Almost every hole at Augusta National has a signature landmark, whether it's a spot on the fairway, a hazard, a bunker, a green, a bridge, or a tree. It's a course and a setup that many have memorized, with each hole on the march into the clubhouse having a defining characteristic. At Augusta's penultimate hole, that landmark is the Eisenhower Tree, which acquired the name due to frequent ANGC player and former President Dwight D. Eisenhower's persistent lobbying of the club to remove the daunting arboreal menace up the left side of the fairway.
But on Sunday night, news surfaced from Augusta that the tree had not survived last week's ice storms that pounded Georgia and, specifically, the Augusta area. The images of an ice-covered Magnolia Lane spread all around the Internet, and led to immediate speculation about just how much damage was done to the course.
On Sunday night, longtime Augusta Chronicle writer Scott Michaux delivered the bad news that a damaged Eisenhower tree, perhaps the most famous tree on the course, would be taken down.
Augusta National chairman Billy Payne released a short statement confirming the demise of the famous tree (via Golf Channel):
The loss of the Eisenhower Tree is difficult news to accept. We obtained opinions from the best arborists available and, unfortunately, were advised that no recovery was possible … We have begun deliberations of the best way to address the future of the 17th hole and to pay tribute to this iconic symbol of our history -- rest assured, we will do both appropriately.
I can report that the golf course sustained no major damage otherwise. We are now open for member play and will be unaffected in our preparations for the 2014 Masters tournament.
From Michaux, here what remains of the tree on No. 17:
Another last look at the world famous Eisenhower Tree, a once majestic loblolly pine. pic.twitter.com/3zz1QERb8a— Scott Michaux (@ScottMichaux) February 17, 2014
Eisenhower, an avid golfer and member at Augusta, repeatedly drove his ball into the pine on the left side of the 17th hole. He asked to have it removed, but curmudgeon Clifford Roberts, then the tyrannical chairman, strongly objected to the alteration and it simply became known as Eisenhower's tree.
(Photo via Jamie Squire/Getty Images)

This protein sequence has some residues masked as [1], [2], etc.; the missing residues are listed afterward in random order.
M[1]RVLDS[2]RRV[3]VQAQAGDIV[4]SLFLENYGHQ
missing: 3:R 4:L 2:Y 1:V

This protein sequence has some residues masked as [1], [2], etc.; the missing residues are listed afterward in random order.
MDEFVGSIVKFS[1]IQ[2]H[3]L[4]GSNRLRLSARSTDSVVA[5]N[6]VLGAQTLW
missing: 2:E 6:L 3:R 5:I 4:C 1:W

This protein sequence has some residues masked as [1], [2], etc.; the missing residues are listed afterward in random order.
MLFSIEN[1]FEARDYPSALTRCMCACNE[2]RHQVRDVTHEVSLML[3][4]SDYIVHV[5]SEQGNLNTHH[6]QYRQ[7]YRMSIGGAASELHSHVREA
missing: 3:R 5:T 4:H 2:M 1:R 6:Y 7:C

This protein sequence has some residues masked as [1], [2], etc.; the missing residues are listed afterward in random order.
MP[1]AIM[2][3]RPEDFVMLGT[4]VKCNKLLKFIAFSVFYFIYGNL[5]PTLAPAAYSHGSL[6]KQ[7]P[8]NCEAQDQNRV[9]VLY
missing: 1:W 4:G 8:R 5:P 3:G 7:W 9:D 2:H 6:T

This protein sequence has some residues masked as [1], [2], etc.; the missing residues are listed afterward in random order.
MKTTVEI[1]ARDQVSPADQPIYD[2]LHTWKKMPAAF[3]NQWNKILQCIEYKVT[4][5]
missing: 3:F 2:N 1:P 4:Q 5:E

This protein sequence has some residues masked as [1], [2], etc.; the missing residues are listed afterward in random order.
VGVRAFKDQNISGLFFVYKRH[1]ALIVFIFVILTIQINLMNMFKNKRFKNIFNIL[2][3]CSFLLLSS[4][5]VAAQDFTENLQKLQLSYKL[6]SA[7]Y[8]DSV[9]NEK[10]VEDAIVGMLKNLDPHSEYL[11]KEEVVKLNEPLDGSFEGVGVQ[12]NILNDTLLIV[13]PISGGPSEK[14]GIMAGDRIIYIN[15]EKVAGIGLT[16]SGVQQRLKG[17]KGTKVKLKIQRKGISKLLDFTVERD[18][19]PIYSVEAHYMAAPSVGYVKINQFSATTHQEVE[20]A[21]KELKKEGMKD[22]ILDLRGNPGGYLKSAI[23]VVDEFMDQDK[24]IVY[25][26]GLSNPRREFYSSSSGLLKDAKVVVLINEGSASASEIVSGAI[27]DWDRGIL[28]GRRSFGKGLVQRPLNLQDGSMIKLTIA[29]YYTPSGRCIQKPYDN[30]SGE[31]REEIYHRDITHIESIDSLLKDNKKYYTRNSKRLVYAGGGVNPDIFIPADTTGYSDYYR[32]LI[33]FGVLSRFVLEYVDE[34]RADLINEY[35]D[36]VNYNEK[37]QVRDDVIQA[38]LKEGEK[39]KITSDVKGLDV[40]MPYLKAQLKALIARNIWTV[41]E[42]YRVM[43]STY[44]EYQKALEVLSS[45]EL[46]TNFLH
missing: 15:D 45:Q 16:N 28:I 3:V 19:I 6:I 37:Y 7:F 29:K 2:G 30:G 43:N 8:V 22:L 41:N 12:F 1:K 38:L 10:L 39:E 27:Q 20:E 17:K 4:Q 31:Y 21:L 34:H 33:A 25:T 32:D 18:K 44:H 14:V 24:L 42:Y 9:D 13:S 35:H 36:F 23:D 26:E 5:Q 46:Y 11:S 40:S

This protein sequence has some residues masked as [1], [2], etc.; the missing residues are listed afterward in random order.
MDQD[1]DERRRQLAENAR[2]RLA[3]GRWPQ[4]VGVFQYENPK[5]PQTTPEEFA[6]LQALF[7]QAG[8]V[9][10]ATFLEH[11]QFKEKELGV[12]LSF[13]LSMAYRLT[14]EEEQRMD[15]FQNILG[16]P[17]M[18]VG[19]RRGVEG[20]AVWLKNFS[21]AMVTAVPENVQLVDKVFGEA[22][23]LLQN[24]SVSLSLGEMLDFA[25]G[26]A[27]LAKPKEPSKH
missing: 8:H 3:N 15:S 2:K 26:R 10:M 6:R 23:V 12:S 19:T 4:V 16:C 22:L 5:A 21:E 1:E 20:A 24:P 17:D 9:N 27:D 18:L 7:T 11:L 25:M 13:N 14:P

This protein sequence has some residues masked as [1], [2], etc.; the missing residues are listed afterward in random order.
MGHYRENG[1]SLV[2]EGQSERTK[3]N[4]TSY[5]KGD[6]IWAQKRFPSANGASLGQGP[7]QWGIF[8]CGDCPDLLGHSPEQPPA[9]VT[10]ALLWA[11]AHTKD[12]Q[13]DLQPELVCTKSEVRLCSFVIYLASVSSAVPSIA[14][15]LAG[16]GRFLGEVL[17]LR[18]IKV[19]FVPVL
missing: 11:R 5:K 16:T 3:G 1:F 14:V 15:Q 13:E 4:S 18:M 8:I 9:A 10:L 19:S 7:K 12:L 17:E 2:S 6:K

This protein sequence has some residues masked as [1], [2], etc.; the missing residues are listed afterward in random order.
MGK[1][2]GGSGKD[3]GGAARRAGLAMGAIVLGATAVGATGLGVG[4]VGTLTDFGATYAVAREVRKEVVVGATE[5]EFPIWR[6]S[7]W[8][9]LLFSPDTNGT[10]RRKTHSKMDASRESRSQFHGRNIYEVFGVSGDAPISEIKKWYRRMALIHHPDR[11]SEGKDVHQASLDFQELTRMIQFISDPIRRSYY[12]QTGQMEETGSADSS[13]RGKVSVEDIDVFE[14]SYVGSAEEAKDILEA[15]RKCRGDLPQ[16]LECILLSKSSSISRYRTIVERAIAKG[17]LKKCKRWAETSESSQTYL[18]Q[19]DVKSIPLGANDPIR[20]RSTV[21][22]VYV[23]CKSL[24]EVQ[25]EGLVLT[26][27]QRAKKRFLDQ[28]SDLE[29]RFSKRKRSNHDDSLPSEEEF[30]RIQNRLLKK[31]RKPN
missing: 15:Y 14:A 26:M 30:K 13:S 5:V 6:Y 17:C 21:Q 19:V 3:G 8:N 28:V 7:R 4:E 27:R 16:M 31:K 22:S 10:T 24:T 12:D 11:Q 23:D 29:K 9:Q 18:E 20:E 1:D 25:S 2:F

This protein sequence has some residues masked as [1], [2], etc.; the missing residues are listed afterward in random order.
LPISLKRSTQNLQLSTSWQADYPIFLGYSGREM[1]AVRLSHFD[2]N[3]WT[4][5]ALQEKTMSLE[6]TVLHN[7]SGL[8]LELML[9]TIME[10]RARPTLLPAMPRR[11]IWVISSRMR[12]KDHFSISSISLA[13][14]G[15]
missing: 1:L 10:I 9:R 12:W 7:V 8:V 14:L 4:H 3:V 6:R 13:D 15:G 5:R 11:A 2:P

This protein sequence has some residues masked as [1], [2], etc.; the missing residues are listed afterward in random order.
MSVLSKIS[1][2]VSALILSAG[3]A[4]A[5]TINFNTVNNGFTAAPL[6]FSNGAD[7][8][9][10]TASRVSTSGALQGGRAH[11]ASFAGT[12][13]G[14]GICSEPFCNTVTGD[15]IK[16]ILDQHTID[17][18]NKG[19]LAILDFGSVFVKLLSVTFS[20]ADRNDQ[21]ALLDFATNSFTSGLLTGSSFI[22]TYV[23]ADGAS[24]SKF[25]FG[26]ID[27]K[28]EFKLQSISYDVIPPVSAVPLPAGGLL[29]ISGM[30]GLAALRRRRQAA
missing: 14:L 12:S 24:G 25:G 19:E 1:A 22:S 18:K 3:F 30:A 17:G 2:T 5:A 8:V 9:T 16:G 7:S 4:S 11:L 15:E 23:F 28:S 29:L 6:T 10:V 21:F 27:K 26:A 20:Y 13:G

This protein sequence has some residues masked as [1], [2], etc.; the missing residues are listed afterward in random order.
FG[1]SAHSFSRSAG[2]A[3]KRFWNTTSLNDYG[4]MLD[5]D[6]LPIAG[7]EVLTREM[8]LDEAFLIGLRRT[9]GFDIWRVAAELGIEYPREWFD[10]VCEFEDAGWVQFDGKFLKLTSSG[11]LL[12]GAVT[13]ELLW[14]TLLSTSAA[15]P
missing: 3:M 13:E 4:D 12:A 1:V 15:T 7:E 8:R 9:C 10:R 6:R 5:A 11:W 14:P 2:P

The tree has knocked down several tee shots over the years, and probably made its biggest impact in 2011 when Tiger Woods put his ball under it. Woods attempted a vicious punch shot (pictured above) off the pine straw underneath the Eisenhower, injuring his achilles which led to four months off and two missed majors. It was a huge moment in the ongoing injury-riddled majors drought that has interrupted Tiger's career and march to Jack Nicklaus' record.
It would appear that Augusta already has a plan in place to have the hole playing no differently than it did with the Eisenhower:
Augusta National, as you might expect, was prepared for a day without Ike's Tree. Years ago the club planted a group of pines beyond it.— Mike O'Malley (@GD_MikeO) February 16, 2014
Augusta National guy, years ago, on replacing key trees there: "Mike, we do have the wherewithal to bring in considerable replacements."— Mike O'Malley (@GD_MikeO) February 17, 2014
A few players reacted to the news, including Sunday's winner at Riviera, Bubba Watson, whose bombs off the tee made the obstruction antiquated:
2012 masters champ Bubba Watson on the Eisenhower Tree: "let's be honest, that tree was never in my way."— Adam Schupak (@GolfweekSchupak) February 17, 2014
There will obviously be much snark, some justified, over all the laments on the loss of a tree. But such is the nature of Augusta and the Masters, the most-watched event in golf on a course where every hole, and sometimes tree, is recognizable.